UPDATE 3-Brent steadies as oil supply improves; demand outlook cloudy
* Obama would accept short-term increase in debt ceiling
* North Sea crude set to reach a 2013 high in November
* U.S. weekly crude stockpiles seen up 1.4 mln barrels
* Oil production in Gulf of Mexico ramping up towards normal
(Updates previous SINGAPORE)
LONDON, Oct 8 (Reuters) - Brent crude oil held above $109 a barrel on Tuesday as the oil supply outlook improved and the U.S. budget crisis continued to cloud the outlook for demand in the world's biggest oil consumer.
And upward pressure on Brent could ease, as the supply of North Sea crude that underpins the benchmark is set to reach a 2013 high in November, according to loading programmes.
The increase is another sign of improving supply on top of the partial return of Libyan output.
"While we are still short in terms of Libyan barrels compared to pre-protest levels, their limited return combined with higher North Sea volumes will ward off the kind of tightness in sweet supply that we were witnessing this time last month," said JBC Energy.
Brent was off 7 cents at $109.61 a barrel at 0856 GMT. U.S. oil was up 22 cents at $103.25.
Concern continued to linger that the U.S. government shutdown would cut demand for oil and hurt consumer confidence. JPMorgan economists estimate that every week of shutdown translates to a 0.12 percent reduction in the U.S. quarterly annualised GDP growth rate.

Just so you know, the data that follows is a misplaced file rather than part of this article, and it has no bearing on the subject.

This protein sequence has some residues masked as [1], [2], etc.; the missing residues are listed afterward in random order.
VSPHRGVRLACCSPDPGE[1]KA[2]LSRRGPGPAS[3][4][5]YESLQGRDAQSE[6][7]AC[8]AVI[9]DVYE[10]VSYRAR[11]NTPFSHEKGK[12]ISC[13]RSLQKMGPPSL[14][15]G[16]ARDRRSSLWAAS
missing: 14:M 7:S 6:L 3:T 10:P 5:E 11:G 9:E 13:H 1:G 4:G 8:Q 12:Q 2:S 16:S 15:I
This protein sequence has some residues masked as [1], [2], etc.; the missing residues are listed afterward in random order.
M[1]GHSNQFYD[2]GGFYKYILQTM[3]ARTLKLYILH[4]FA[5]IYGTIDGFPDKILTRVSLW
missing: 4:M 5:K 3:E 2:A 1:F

President Barack Obama said on Monday he would accept a short-term increase in the nation's borrowing authority to avoid a default. The comment came one week into the government shutdown and only 10 days from a critical deadline to raise the country's debt ceiling.
"Energy markets are carefully watching the situation in the United States. It's not so much about what is happening right at the moment, but how it will all work out," said Michael McCarthy, chief market strategist at CMC Markets in Sydney.
Oil production in the U.S. Gulf of Mexico was ramping up towards normal on Monday after Tropical Storm Karen faltered off the Gulf Coast. Storm warnings had prompted energy firms to shut nearly two-thirds of oil output as of Saturday.
U.S. commercial crude oil inventories are meanwhile forecast to have risen 1.4 million barrels in the week ended Oct. 4, a preliminary Reuters poll of six analysts showed.
The U.S. Energy Information Administration is expected to release its data on Wednesday at 1430 GMT, despite the government shutdown.
(Additional reporting by Jacob Gronholt-Pedersen in Singapore; editing by Jason Neely)